Equality can capsize marriage
Having a dominant spouse in a marriage might give the partnership greater stability and lead to more children, researchers claim.
A study found that relationships in which one partner is dominant might be more effective than those in which there is equality.
According to the report, "Why do some women prefer submissive men?" published in Neuroendocrinology Letters, women were dominant in almost a quarter of relationships.
"Often we are told to view even mild dominance and submissiveness as a problem,'' said Eva Jozifkova, who led the research.
"Our results challenge the belief in equality of couples as a trademark of functional partnerships. Instead, it appears that some disparity improves their ability to face challenges.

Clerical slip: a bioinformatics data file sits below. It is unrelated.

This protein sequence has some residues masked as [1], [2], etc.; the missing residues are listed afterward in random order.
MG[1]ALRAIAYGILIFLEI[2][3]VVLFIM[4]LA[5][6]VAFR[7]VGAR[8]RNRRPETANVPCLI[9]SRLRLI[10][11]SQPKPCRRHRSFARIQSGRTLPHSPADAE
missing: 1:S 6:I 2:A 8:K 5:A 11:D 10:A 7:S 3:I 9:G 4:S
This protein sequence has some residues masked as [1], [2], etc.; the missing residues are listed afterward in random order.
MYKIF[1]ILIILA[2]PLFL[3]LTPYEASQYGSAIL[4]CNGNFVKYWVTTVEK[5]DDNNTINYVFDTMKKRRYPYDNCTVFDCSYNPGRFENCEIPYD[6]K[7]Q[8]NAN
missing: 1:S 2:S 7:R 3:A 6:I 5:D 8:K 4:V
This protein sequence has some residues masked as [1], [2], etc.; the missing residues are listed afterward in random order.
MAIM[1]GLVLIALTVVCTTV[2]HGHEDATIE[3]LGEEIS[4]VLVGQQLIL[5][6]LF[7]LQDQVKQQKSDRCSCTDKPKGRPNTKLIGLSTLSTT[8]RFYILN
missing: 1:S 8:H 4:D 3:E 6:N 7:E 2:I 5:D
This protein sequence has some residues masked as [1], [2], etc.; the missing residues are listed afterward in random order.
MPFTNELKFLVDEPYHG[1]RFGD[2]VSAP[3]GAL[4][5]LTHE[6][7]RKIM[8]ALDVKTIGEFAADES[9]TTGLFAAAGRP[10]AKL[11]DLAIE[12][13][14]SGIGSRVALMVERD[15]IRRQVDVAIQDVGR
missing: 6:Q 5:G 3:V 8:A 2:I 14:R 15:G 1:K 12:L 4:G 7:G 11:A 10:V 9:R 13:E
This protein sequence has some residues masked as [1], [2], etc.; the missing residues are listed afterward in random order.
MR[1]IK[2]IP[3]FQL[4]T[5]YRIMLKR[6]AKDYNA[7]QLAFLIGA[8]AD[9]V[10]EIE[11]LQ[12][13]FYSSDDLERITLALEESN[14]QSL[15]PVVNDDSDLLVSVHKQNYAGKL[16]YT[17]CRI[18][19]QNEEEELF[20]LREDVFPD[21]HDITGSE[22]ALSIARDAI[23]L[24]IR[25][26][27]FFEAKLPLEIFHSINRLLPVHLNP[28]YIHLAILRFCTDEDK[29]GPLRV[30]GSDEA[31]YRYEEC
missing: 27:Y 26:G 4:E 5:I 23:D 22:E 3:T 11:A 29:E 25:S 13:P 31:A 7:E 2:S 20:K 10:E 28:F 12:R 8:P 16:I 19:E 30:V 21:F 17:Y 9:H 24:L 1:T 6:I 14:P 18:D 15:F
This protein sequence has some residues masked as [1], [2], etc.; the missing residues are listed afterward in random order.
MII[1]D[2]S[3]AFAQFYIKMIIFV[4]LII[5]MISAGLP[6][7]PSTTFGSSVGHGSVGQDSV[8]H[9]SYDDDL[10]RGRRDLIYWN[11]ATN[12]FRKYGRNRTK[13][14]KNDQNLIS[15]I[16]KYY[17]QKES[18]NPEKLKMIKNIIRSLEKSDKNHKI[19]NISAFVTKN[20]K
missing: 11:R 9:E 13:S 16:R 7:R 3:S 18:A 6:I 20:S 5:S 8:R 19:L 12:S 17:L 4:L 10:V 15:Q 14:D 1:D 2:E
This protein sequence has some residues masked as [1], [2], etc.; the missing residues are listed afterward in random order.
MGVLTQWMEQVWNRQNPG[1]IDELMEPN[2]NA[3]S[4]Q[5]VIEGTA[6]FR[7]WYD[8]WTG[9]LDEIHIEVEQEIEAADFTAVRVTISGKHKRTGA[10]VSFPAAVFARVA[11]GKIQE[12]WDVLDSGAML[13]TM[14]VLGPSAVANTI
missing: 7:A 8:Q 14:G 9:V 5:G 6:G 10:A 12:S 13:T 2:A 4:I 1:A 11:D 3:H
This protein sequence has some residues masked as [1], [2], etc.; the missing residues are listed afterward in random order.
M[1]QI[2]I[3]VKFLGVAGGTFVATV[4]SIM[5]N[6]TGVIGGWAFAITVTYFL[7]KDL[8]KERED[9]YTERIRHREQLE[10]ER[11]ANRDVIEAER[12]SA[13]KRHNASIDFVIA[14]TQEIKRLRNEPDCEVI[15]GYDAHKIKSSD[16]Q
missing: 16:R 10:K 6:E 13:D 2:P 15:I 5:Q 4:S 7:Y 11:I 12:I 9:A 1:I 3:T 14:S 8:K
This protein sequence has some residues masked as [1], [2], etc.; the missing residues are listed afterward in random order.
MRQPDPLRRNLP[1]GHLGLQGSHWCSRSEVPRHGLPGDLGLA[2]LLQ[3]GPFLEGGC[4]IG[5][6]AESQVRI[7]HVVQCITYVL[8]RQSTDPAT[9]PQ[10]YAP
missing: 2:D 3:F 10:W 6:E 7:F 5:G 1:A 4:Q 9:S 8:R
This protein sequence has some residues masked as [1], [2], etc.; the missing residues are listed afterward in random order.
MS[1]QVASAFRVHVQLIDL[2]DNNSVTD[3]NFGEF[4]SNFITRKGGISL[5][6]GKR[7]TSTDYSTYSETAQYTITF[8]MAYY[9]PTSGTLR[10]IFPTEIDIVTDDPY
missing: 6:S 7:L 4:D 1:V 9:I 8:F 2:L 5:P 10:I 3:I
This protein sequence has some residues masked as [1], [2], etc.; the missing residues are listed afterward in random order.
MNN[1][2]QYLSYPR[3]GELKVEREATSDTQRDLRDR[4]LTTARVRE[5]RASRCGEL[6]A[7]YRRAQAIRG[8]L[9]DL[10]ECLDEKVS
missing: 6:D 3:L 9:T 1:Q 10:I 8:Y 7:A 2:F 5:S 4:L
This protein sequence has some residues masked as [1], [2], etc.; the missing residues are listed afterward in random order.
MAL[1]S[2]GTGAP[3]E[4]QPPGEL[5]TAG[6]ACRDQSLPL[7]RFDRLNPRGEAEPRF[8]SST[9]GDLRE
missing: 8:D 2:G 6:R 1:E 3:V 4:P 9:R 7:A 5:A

"Both pressures towards equality in some modern societies, and pressures towards male dominance in some traditional societies, are a form of oppression,'' Jozifkova said.
The research surveyed 340 men and women. The results show that there were more relationships in which one partner was dominant than in which they were equal in influence.
The Prague researchers found that couples in which one partner was dominant had 15% more children. Couples in which dominance was contested had the lowest reproductive success.
"If the two individuals rank similarly in dominance, even minor conflicts might escalate because of competition," Jozifkova said.